Fundamentalism and the Bahá'í Faith:
The Chapter Karen Armstrong Might Have Written in Her Book The Battle for God
First presented at the Irfan Colloquia Session #28
London School of Economics: London, England
July 14–16, 2000
(see list of papers from #28)
We live in a troubled world characterized by warring ideologies as well as warring peoples. Such conflicts traditionally include rationalism and faith, where "faith" is seen as "Churchianity" and its jurisprudence and authority as repressive. But greater confusion reigns because on top of traditional ideological conflicts there are greater confusions where one or more "camps" have been found to be "sleeping with enemy"; churches that want the mystical to be rationalized, "camps" that have progressively delegitimized mythos to the point where it is "nonbeing," seekers who want (pseudo) spirituality free of communal and religious obligation, earnest philosophers who want to overcome the dichotomy of fact and value. It is not surprising that in this maelstrom many groups become fundamentalist.
Is fundamentalism possible in the Bahá'í Faith? Karen Armstrong's book on fundamentalism, The Battle for God, published this year, concerns itself only with Judaism, Christianity and Islam. This presentation speculates what she might have included had she written a section on the Bahá'í Faith, following afair examination of the Bahá'í Writings and the state of the Bahá'í community.
The presentation identifies some of the defining characteristics of fundamentalism and then goes on to identify some of the chief reasons, based on covenantal obligations and specific statements by Bahá'u'lláh and 'Abdu'l-Bahá, why fundamentalism can never prevail within the Bahá'í community.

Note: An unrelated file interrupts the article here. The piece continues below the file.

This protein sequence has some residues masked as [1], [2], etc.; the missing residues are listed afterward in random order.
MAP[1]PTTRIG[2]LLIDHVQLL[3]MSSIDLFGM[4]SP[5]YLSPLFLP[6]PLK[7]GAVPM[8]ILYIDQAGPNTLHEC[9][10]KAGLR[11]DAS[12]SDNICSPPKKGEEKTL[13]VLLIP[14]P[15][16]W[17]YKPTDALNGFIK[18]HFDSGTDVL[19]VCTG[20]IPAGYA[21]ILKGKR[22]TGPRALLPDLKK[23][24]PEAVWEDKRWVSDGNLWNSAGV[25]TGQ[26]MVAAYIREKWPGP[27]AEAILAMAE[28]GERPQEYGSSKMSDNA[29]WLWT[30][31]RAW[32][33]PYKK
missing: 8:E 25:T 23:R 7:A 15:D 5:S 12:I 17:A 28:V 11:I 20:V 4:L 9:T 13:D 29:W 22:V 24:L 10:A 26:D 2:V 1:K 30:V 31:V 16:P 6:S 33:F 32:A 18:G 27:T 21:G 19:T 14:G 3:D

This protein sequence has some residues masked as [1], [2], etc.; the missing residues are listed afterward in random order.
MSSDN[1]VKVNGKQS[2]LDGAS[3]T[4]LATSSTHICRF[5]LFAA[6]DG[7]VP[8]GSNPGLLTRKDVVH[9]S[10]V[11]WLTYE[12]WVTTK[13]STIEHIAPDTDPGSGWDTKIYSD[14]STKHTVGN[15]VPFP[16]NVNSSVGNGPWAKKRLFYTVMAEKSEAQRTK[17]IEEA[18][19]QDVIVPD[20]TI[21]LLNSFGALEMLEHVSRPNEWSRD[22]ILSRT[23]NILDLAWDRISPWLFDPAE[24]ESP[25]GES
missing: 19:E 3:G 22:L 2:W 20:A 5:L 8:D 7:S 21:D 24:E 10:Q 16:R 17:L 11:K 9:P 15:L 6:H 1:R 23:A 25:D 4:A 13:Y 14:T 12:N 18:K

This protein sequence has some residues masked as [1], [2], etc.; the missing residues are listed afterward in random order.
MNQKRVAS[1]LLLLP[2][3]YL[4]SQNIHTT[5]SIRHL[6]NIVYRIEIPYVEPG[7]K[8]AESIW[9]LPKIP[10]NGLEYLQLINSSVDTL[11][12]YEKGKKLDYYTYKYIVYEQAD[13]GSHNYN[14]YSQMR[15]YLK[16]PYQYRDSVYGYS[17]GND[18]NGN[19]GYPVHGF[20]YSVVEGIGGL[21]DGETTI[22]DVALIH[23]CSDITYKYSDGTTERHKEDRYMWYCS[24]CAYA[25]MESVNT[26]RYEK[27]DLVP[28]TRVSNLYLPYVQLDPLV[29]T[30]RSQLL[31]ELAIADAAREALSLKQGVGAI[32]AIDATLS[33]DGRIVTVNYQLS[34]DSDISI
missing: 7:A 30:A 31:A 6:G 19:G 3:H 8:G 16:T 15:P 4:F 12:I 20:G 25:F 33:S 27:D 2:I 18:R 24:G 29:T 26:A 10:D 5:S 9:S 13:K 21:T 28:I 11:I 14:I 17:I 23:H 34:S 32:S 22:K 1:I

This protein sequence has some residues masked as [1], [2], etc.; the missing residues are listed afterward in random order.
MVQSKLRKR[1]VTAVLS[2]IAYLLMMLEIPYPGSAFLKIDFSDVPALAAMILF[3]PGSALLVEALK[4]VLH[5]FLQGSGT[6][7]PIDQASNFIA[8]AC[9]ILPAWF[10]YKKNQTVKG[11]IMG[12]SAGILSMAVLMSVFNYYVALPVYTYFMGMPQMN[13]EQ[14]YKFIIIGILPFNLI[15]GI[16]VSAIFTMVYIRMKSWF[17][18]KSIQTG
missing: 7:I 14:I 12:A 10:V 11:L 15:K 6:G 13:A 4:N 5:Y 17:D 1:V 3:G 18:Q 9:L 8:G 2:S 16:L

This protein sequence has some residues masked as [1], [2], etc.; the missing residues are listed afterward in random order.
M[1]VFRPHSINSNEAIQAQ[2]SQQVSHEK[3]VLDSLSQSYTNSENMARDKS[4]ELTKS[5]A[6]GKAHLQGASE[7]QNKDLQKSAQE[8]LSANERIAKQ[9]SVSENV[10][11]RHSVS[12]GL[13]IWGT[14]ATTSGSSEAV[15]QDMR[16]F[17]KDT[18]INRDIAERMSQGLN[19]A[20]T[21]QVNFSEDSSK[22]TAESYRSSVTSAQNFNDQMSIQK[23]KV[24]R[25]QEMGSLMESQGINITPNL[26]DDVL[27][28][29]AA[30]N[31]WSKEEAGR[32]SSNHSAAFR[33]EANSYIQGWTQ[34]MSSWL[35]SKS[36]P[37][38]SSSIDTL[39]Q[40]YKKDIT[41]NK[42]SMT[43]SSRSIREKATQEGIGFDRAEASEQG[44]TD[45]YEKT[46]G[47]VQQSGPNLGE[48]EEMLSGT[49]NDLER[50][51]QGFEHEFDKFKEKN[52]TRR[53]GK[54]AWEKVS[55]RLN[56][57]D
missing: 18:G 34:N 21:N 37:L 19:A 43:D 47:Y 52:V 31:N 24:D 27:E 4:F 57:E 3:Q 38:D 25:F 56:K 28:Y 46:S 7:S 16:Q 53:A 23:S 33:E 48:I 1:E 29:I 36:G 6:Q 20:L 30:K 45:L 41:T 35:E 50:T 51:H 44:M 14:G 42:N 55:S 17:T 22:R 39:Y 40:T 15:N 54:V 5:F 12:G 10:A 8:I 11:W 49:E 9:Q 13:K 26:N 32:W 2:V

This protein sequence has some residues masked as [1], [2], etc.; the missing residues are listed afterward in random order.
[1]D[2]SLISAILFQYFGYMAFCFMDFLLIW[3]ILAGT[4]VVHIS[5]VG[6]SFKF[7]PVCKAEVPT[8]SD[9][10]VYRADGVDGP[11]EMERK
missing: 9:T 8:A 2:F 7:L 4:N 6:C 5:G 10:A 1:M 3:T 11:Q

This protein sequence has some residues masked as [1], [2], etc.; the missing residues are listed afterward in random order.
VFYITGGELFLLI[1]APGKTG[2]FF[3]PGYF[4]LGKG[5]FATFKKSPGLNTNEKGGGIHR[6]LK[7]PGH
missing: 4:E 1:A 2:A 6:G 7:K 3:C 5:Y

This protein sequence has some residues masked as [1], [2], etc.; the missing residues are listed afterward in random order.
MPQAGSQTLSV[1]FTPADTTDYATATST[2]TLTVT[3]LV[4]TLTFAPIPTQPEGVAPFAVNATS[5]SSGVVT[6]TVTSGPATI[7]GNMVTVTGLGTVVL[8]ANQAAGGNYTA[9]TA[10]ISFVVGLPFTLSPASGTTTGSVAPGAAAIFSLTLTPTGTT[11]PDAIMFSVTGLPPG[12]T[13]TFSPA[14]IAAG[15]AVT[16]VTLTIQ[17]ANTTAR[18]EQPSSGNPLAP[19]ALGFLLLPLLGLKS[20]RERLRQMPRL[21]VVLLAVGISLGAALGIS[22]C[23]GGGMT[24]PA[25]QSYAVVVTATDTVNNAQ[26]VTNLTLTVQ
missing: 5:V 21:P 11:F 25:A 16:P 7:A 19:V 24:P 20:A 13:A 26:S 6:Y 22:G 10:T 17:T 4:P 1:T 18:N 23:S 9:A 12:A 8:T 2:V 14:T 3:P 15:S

The presentation puts forward the "middle way" perspective as taught by Bahá'u'lláh, and other messengers of God, as both a means for analysis and as a means for restoring balance, should that ever be necessary. In particular the presentation uses the need for balance between "mythos" and "logos," a major theme through Armstrong's book, mythos being under pressure within both science and religion.
Logos: (Greek, "word," "reason," "ratio"), in ancient and especially in medieval philosophy and theology, the divine reason that acts as the ordering principle of the universe. (Encarta)
Mythos: I the complex of beliefs, values and attitudes, etc., characteristic of a specific group or society. 2 another word for myth or mythology. (Collins)
N.B. The terms as used in this presentation include intrapersonal as well as cosmological meaning--they are intended to include such dualities as head and heart, masculine and feminine principles, yin and yang.
Of course even with the safeguards that will always prevent fundamentalism consuming the Bahá'í Faith there are always difficult questiong such as: What is the place of subjectivity in the Bahá'í view of reality? What is the balance, or tension, between uniformity (sameness) and diversity? Is unity simply a limiting of diversity and individuality, or vice versa? Does Bahá'í unity include the notions of "catholicity" and "broad church"? Is "I'm OK, you're OK" a principle implicit in Bahá'í teachings or not? What freedoms, and responsibilities, are concomitant with such principles as "independent search after truth" (is that supposed to stop upon becoming a Bahá'í?) and the "autonomous individual," priesthood having been abolished? Are "religion and science" the same as "mythos and logos"? And, if so, how do they connect with concerns such as subjectivity and mystical experience--"the core of religious faith is that mystical feeling which unites man with God"? (LOG, p. 507) Does 'Abdu'l-Bahá actually tip the balance away from logos? How would Bahá'u'lláh and 'Abdu'l-Bahá have treated contemporary "deviants"?
The presentation ends by pointing out that the balance taught by Bahá'u'lláh and 'Abdu'l-Bahá is needed in all areas of society. This is evidenced by the Reith lecture by Prince Charles. (Rather than say that the Prince put "the cat amongst the pigeons," we might more correctly say that he has "put the mythos amongst the logos.") The Reith lecture, and more particularly the responses that it elicited, show clearly the need for the same balanced middle way in dealing with the cardinal virtues of truth, beauty and goodness, that were given us by Bahá'u'lláh.
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